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From Gabriel Reid <gabriel.r...@gmail.com>
Subject Re: thorny Aggregator-on-Spark design problem
Date Thu, 05 Dec 2013 19:33:11 GMT
Ugh, hit send too soon, sorry about that. Restarting...

As stated before, I'm clueless about Spark, so I'll have to start with
a basic question: is all of this stuff being run within one thread? Or
is there thread-safety to be worried about?

If the aggregation is being done in a single thread, then I've got
another idea (although no promises on how good it is). There could be
a single Crunch Aggregator (at least a single one per thread), and the
aggregators used by createCombiner, mergeValue, and mergeCombiners all
have a reference to the single combiner.

A call to mergeValue would then looking like this (ignore the bad
syntax and probably wrong API):
     mergeValue(combiner, value) {
         combiner.sharedCrunchCombiner.reset();
         combiner.sharedCrunchCombiner.add(combiner.currentValue)
         combiner.sharedCrunchCombiner.add(value)
         combiner.currentValue = combiner.sharedCrunchCombiner.getResults()[0]
     }

That could also be done by building up lists of values in each of the
combiners, and only using the shared Crunch combiner to merge them
once they got to a certain size or something.

On the other hand, if this stuff isn't all local to a single thread:
are there not a lot of other things that might need to be worried
about, even outside the realm of Aggregators? Currently nothing in
Crunch DoFns needs to be thread-safe, for obvious reasons. Although
this probably wouldn't be an issue in 99% of the cases, I would think
that there will be things that break if DoFns or other Crunch
primitives are called simultaneously by multiple threads.


- Gabriel



On Thu, Dec 5, 2013 at 8:27 PM, Gabriel Reid <gabriel.reid@gmail.com> wrote:
> As stated before, I'm clueless about Spark, so I'll have to start with
> a basic question: is all of this stuff being run within one thread? Or
> is there thread-safety to be worried about?
>
> If the aggregation is being done in a single thread, then I've got
> another idea (although no promises on how good it is). There could be
> a single Crunch Aggregator (at least a single one per thread), and the
> aggregators used by createCombiner, mergeValue, and mergeCombiners all
> have a reference to the single combiner.
>
> A call to mergeValue would then looking like this:
>      mergeValue(combiner, value) {
>          combiner.sharedCrunchCombiner.reset();
>          combiner.sharedCrunchCombiner.add(combiner.sharedCrunchCombiner.currentValue)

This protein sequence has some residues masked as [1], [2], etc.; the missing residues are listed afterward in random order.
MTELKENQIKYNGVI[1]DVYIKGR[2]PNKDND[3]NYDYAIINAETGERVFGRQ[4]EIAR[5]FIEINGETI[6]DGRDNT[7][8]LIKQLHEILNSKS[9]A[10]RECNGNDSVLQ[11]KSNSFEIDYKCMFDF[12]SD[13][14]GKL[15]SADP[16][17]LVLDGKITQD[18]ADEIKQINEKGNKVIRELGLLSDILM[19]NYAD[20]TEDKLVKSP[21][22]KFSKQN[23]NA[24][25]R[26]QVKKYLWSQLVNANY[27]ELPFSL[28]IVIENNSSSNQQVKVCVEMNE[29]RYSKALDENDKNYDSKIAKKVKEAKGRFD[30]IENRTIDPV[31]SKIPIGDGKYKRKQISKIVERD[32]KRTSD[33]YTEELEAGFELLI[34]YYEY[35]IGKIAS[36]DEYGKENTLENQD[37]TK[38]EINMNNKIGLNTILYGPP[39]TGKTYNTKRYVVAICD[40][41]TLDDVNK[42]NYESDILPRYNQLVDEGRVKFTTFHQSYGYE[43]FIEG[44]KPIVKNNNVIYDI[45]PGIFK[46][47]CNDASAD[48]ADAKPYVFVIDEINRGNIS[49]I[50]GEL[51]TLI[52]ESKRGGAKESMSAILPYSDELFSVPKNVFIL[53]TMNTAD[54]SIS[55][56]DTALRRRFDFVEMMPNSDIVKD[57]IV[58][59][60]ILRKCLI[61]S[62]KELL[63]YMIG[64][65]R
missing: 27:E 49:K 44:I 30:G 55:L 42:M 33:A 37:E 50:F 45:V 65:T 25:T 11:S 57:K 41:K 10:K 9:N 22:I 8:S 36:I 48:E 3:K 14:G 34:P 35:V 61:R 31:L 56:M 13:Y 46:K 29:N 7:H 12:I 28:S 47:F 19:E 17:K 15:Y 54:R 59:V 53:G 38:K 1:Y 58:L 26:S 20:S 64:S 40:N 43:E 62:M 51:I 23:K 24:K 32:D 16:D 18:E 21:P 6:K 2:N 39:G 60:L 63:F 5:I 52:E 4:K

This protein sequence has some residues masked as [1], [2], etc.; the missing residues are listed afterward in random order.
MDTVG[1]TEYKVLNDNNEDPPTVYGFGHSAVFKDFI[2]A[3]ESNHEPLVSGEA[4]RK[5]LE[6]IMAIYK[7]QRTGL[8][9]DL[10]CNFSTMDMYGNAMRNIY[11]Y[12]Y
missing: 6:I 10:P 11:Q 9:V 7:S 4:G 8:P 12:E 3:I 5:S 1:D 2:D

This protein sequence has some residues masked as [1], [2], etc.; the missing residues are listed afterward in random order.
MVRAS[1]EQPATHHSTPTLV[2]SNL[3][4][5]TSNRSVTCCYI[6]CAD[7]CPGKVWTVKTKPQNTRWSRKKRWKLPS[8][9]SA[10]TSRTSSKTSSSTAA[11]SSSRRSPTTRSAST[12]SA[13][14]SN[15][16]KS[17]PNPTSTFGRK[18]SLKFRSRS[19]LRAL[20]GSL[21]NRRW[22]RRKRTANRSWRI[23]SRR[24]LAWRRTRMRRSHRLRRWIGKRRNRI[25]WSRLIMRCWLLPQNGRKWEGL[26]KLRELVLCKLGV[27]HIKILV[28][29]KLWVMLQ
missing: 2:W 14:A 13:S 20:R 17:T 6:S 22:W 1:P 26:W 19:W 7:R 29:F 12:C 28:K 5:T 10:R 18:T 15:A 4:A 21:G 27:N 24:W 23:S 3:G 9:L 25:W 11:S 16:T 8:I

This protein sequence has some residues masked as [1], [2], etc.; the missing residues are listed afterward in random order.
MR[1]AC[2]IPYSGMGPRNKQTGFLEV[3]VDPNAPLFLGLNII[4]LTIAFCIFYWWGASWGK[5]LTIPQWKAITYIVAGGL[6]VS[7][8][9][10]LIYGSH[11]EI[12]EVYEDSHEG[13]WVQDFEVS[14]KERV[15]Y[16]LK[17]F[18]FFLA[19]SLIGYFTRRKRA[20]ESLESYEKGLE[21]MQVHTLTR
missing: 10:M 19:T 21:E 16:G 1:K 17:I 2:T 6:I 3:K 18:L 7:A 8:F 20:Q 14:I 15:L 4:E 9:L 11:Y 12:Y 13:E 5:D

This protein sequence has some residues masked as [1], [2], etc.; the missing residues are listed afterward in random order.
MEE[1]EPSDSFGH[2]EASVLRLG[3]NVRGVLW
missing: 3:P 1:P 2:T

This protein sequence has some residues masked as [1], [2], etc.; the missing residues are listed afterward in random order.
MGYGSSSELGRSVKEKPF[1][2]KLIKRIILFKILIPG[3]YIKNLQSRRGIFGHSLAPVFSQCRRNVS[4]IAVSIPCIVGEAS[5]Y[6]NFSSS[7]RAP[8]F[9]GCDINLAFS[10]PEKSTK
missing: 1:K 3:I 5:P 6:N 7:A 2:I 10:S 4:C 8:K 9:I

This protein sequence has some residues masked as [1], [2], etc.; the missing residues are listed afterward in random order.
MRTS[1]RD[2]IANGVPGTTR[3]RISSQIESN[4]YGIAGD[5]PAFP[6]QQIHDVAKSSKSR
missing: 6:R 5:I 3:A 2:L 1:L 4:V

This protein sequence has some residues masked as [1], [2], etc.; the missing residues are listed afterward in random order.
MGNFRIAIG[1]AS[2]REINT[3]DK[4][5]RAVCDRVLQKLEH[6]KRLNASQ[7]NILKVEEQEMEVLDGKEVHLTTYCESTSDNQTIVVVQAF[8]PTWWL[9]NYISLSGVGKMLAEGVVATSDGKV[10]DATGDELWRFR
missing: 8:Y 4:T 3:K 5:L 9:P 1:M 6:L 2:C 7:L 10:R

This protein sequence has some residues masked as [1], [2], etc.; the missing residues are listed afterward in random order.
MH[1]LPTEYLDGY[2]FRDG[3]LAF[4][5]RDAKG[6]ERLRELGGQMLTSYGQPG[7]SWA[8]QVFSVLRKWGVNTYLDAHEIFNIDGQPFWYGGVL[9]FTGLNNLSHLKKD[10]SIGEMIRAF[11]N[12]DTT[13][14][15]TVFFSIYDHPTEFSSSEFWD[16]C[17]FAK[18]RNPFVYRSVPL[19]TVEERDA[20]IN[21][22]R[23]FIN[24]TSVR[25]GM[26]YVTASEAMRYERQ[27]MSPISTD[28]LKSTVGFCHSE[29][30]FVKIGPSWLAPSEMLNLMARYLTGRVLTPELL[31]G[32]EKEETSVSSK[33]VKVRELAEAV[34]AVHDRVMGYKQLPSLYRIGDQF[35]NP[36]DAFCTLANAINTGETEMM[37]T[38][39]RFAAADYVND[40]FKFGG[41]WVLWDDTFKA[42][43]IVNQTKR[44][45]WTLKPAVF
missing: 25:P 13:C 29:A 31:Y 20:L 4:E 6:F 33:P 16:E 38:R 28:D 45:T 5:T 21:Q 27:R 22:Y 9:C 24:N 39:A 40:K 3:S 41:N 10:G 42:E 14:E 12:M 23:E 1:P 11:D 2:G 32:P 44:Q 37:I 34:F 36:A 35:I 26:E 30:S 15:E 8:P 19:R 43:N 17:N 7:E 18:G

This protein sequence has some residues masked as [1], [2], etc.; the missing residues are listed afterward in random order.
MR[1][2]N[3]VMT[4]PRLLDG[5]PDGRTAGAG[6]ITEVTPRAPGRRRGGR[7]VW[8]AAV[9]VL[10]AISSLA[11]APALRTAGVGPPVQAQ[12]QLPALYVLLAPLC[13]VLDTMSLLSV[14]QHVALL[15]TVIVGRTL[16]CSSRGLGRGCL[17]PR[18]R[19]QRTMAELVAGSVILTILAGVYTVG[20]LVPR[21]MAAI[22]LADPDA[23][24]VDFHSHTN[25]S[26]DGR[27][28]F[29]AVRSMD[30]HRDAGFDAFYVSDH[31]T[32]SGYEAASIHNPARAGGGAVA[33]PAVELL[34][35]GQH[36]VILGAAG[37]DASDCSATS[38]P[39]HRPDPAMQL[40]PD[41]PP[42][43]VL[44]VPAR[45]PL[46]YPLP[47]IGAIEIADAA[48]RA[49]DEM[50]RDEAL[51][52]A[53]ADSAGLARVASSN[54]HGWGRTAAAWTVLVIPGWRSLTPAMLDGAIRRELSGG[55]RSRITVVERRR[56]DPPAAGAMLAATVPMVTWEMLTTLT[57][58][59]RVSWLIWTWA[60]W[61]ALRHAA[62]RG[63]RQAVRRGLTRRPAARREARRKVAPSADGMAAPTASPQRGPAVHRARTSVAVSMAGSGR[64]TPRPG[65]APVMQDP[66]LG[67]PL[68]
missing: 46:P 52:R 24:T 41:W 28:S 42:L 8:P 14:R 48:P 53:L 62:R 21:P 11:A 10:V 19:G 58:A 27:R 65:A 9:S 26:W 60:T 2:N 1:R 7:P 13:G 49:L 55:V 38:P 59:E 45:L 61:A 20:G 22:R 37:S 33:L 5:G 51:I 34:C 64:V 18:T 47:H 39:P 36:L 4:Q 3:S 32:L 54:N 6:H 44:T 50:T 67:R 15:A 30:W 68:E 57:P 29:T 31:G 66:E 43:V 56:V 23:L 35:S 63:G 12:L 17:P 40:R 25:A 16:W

>
>      }
>
> On Thu, Dec 5, 2013 at 7:31 PM, Josh Wills <jwills@cloudera.com> wrote:
>> Hey all,
>>
>> So I'm working away on CRUNCH-296, the Crunch-on-Spark patch, and I've run
>> into a place where there's a mismatch between the frameworks: combiners,
>> and how Crunch uses Aggregators to express combine operations.
>>
>> The current Crunch Aggregator<T> assumes that it will see all of the values
>> for a given key all at once, because that's how things work in MapReduce
>> Combiner and Reducer operations. That isn't true in Spark; all of Spark's
>> aggregations are hash based, so when you do a combineByKey() operation in
>> Spark, Spark creates a HashMap and then creates and updates combiner
>> instance by defining three functions:
>>
>> createCombiner: V => C (takes in a value, returns a combiner object)
>> mergeValue: (V, C) => C (takes in a new value and an existing combiner and
>> updates the combiner)
>> mergeCombiners: (C, C) => C (take in two combiners and merge them together)
>>
>> I could do a hack that would make Aggregators usable in the way that Spark
>> expects them to be used-- after all, Aggregator<T> implements Serializable,
>> so there's no issue with serializing Aggregators across the wire in either
>> Spark or MapReduce by using a PTypes.serializables() with the PTypeFamily
>> of the key. The requirement would be that Aggregators would need to be
>> Cloneable-ish (although not using Cloneable b/c Josh Bloch taught me that
>> was evil), because certain Aggregators have state associated with them
>> (e.g., string concat) that would need to be passed along (this sort of
>> vaguely recalls the AggregatorFactory error I made many moons ago.) What I
>> would probably end up with is a default impl that did a
>> serialize/deserialize to create a new instance of the Aggregator that
>> subclasses that knew better could override to work optimally.
>>
>> That said, that's not the greatest thing ever, and so I'm wondering if
>> anyone has thought about what a generalization of aggregator would look
>> like. I am even open to the use of terms like "monoid" if you feel like
>> there's no other way to express your ideas. ;-)
>>
>> J
>> --
>> Director of Data Science
>> Cloudera <http://www.cloudera.com>
>> Twitter: @josh_wills <http://twitter.com/josh_wills>

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